“On our end, usually it’s a public sector entity suing somebody to stop their conduct and recover money. Therefore, you’re talking about potentially billions of dollars nationwide that states, cities, and counties are going after. Factor in the civil penalties, the triple damages (under some statutes), and you can bet the risk-return profile on that is pretty attractive.”

The positive social impact of litigation funding

While funders are generally for-profit, litigation funding tends to scratch a ‘moral and social itch’, addressing an underlying imbalance in the system. Grant says that in cases particularly related to patent claims, he’s seen litigation financing help smaller companies prevail against big corporations:

“Particularly in the patent realm, in the private sector litigation finance world, the way the discussion has been evolving is about these ‘David versus Goliath’ cases, wherein a small company gets big-footed by a big company on a patent issue. From what I’ve seen, litigation financing has really helped those smaller companies survive, and eventually prevail in court.”  

Michael echoed Grant’s statements, saying more often than not, he’s heard great stories of how litigation funding has turned small companies around, and how financing market capital is becoming a trend:

“I think there is an increasing tendency for funders to finance working capital for a lot of these companies. In some of these David and Goliath stories, the claimants are coming to the funder on their last legs. They’re having to lay people off, and their business has been destroyed because of the events.

“In such cases, the funder provides working capital for the company to keep people in place and keep the company operating, to see it through the litigation. I’ve heard these remarkable turnaround stories where not only do these companies survive, but they’ve actually thrived because of the legal finance that was provided.”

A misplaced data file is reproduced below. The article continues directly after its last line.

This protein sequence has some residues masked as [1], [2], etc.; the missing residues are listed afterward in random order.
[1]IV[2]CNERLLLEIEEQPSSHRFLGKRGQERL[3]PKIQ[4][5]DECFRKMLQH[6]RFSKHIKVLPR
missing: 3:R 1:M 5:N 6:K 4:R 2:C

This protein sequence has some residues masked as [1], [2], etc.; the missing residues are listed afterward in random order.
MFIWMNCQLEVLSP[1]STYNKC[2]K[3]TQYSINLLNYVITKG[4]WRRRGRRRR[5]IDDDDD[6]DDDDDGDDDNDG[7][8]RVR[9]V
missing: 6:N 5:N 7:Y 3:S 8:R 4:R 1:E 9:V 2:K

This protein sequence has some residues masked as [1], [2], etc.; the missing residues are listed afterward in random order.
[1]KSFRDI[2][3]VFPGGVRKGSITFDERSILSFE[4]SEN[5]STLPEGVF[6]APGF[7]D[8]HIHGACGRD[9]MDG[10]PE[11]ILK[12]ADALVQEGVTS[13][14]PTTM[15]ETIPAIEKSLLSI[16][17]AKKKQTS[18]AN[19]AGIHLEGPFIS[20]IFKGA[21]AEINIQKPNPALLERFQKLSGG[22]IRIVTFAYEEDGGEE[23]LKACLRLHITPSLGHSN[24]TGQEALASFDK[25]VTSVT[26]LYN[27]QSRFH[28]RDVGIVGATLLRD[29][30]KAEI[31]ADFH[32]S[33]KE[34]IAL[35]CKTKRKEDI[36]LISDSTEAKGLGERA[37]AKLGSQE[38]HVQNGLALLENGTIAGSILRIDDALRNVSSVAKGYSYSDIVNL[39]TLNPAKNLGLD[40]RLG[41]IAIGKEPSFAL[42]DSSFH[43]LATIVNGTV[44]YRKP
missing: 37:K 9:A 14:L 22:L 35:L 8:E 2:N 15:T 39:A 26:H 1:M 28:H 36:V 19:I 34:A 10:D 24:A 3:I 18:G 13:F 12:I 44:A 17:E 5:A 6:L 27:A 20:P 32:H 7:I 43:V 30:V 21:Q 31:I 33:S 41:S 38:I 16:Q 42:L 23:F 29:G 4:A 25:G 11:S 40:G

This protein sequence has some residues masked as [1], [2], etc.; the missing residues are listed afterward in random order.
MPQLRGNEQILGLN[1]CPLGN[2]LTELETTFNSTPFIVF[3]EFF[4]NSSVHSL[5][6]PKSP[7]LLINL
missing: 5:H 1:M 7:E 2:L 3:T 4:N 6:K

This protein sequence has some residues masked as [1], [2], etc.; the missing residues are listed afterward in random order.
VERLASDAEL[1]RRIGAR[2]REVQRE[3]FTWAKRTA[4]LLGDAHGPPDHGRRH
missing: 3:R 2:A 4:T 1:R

Litigation financing in the public sector also seems to generally yield positive outcomes because of the very nature of the claims. Grant explains that the cases that funders want to get behind for profit also tend to be for ‘the greater good’ by their intrinsic merit. 

“We only want to fund meritorious claims that have the prospect of an attractive return. Therefore, for funders who have an impact investing focus, this is an excellent way to get involved. Public sector entities, they sue to make water clean, to keep air good, to have access to financial instruments that help citizens. And we’re all part of that process, so it’s very rewarding.”

Litigation financing is an attractive alternative investment model not only because of the great potential for returns, but also because at the end of the day, it’s a win-win situation for communities at large. 

If you want to learn more about spinning up and investing in alternative asset classes, ping us at to have a chat.

Meet the Speakers

Grant Farrar is the founder and managing director of Arran Capital Incorporated, a Chicago-based law firm that provides capital legal financing for public sector entities. Arran Capital‘s unique value proposition recognizes that public sector entities benefit from investment capital to ensure citizen access to the courts, and a level playing field in the litigation environment. 

Michael Kelley is a corporate partner at Parker Poe Adams & Bernstein LLP, a Charlotte-based law firm that has represented many of Southeast’s largest companies and local governments for over a century. With over 25 years of experience in finance and law, Michael represents both inbound and outbound investors on the structuring, documentation, issuance, and management of investment funds, including providing counsel on regulatory compliance and best practices. He has been recognized by Lawdragon as a top 10 global adviser and service provider to the litigation finance industry.